A film review by Craig J. Koban February 15, 2012



1999/ 2012, PG, 133 mins.

Qui-Gon Jinn: Liam Neeson / Obi-Wan Kenobi: Ewan McGregor / Queen Amidala: Natalie Portman / Anakin Skywalker: Jake Lloyd / Jar Jar Binks: Ahmed Best / Shmi Skywalker: Pernilla August / Yoda: Frank Oz / Mace Windu: Samuel L. Jackson / Darth Maul: Ray Park / Chancellor Valorum: Terence Stamp

Written and directed by George Lucas



It’s hard to encapsulate how much unbridled anticipation there was for the very first film in George Lucas’ STAR WARS Prequel Trilogy – titled EPISODE I: THE PHANTOM MENACE – when it was released nearly 13 years ago in the summer of 1999.  The first film chronologically in the series, the fourth film released (coming 16 years after 1983's RETURN OF THE JEDI), and fuelled by a salivating legion of rabid STAR WARS fans waiting and waiting…and waiting...for the flannel shirted one to make due on his promise to make the first three films in the heralded saga, THE PHANTOM MENACE opened to massive box office success and grossed nearly a billion dollars worldwide.  

Alas, it was paradoxically despised. 

Much has been made of the relative quality of THE PHANTOM MENACE in the pantheon of STAR WARS films.  To be fair, it’s the least of all of the entries, but the film’s biggest sin is arguably not its inherent value, but rather that it unfortunately came after a long gestation period of fanatically built-up fan eagerness for new films.  Those original films are so permanently entrenched in our pop culture milieu and in the hearts and minds of the most feverous of aficionados that disappointment, on some level, would prove to be inevitable with the advent of THE PHANTOM MENACE; for Lucas to recapture creative lightning again in a bottle was improbable.  There is simply no manner that any STAR WARS film - from any directorial or creative mind - could have attained the same sense of startling freshness, audacious originality, and revolutionary artifice as the first three films.   

I could go on ad nauseam about how the unimaginably high fanbase expectations doomed THE PHANTOM MENACE to failure even before it was initially released (how could any film possibly eclipse such unattainable expectations?).  What’s important, I think, today for people that re-watch Lucas’ space opera is to view THE PHANTOM MENACE within a very tight viewfinder outside of history, outside of our collective childhood memories of the past films, and outside of the repellently – and unfairly - hostile response the film received in 1999.  Looking within a narrow prism of our lifelong associations and reverence to the original STAR WARS canon, it’s deceptively easy to label THE PHANTOM MENACE as a supreme letdown.  However, looking at it more constructively, the film has the Force, so to speak, with it…just not as much as the original three; it certainly is still a film of limitlessly awesome ambition, but perhaps not as much discipline.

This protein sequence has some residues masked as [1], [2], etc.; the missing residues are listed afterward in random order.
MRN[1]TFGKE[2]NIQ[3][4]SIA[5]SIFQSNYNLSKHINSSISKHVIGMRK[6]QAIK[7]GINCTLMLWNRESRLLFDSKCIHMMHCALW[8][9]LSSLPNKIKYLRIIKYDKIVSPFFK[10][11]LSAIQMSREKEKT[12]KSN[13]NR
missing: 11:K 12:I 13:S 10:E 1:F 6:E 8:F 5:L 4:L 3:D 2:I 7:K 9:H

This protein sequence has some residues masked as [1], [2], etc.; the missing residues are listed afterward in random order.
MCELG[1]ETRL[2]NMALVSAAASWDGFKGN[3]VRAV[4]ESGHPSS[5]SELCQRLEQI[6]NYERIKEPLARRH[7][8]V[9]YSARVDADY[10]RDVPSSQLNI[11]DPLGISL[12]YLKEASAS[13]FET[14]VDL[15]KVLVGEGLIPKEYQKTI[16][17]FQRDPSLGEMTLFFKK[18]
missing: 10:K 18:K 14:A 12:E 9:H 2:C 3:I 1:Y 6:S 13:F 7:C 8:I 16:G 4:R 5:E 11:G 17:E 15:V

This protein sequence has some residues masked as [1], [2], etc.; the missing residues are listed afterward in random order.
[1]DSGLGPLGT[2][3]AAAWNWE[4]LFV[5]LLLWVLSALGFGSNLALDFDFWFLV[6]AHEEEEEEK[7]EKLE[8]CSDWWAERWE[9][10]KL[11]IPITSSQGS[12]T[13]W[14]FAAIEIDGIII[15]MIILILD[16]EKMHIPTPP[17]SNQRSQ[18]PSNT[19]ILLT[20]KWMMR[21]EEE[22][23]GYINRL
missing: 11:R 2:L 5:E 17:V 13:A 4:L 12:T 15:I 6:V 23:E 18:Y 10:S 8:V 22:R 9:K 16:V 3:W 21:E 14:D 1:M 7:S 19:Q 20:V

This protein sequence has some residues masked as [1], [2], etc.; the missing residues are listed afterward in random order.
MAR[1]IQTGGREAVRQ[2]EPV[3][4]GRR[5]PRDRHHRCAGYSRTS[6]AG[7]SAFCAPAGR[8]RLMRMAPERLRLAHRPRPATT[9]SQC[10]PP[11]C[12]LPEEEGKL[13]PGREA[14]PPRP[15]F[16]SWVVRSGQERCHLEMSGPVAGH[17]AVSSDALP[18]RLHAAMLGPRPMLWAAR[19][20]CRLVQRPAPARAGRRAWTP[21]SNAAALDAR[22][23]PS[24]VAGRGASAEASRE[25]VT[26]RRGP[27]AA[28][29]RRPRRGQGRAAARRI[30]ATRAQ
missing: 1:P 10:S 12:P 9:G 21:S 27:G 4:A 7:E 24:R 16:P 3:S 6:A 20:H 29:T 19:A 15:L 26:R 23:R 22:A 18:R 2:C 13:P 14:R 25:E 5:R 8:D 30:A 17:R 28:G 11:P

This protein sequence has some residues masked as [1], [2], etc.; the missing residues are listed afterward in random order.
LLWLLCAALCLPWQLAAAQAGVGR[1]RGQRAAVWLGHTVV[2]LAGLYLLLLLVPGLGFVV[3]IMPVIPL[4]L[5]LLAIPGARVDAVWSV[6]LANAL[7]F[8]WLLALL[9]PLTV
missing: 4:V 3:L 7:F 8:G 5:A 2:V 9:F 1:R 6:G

Watching the film in its original release and now for its 21st Century three-dimensional upgrade (which ranges from underwhelming to tastefully subdued and neither fundamentally adds or detracts from the experience), it’s important to look at THE PHANTOM MENACE in context.  It had to facilitate itself as a worthy introductory chapter to not only EPISODE II, but to the entire STAR WARS saga as a whole (to complain that Lucas was too heavily and slavishly expository with THE PHANTOM MENACE misses the point).  It had to establish not only new characters, but also old and familiar ones in either a younger or different form.  Most importantly, THE PHANTOM MENACE required itself to be a stand-alone film on its own, with a definitive beginning, middle, and end.  On all of these primary levels as an origin story, the film was – and still is – an efficient accomplishment.   

Like all of the STAR WARS films, Lucas does not waste much time in THE PHANTOM MENACE and thrusts us head first into his galaxy far, far away and, in the process, essentially tells a good narrative, even if the title card crawl confounds us with news of "the taxation of trade routes" (what the...?).  The plot details Jedi Master Qui-Gon Jinn (Liam Neeson, bringing solemn gravitas and dignity) and his apprentice, Obi-Wan Kenobi (Ewan McGregor) attempting to escort Queen – and future mom to Luke Skywalker and Princess Leia – Amidala (Natalie Portman) from her home planet of Naboo to the Galactic governmental epicenter, Coruscant, in order to find a diplomatic end to her planet’s trade route dispute (the film's heavily politicized themes that tend to bog down the spectacle is now, more than ever, an inherent and obvious weakness here).  Along the way, the trio of heroes make a required detour to Tatooine where they encounter future Darth Vader, Anakin Skywalker (Jake Lloyd, a bit mannered, to be sure, but adequate in his role), a young slave that’s atypically strong in the Force for a boy that has not achieved puberty.  Throughout their journeys, the Jedi Knights and Queen are ruthlessly hunted down by a Sith Lord named Darth Maul (a penetratingly intimidating Ray Park) who serves the needs of his master - a Dark Lord of the Sith and phantom menace to all involved - to eradicate the Jedi order with extreme prejudice.

Re-watching THE PHANTOM MENACE on the largest screen that Saskatoon had to offer, the one thing that strikes me now as it did in 1999 is the film's stunning fairy tale visual richness.  It has become annoyingly easy to dismiss or take for granted the scope and scale of this film, but Lucas’ incredible mastery of utilizing of all the tools in his visual effects bag of tricks to conjure up a galaxy-spanning universe feels just as tactile and immersive now as it did in the original trilogy.  The screen is always alive in THE PHANTOM MENACE and is to be savored as a visceral experience first beyond anything else and it contains so many individual moments of joyful creativity.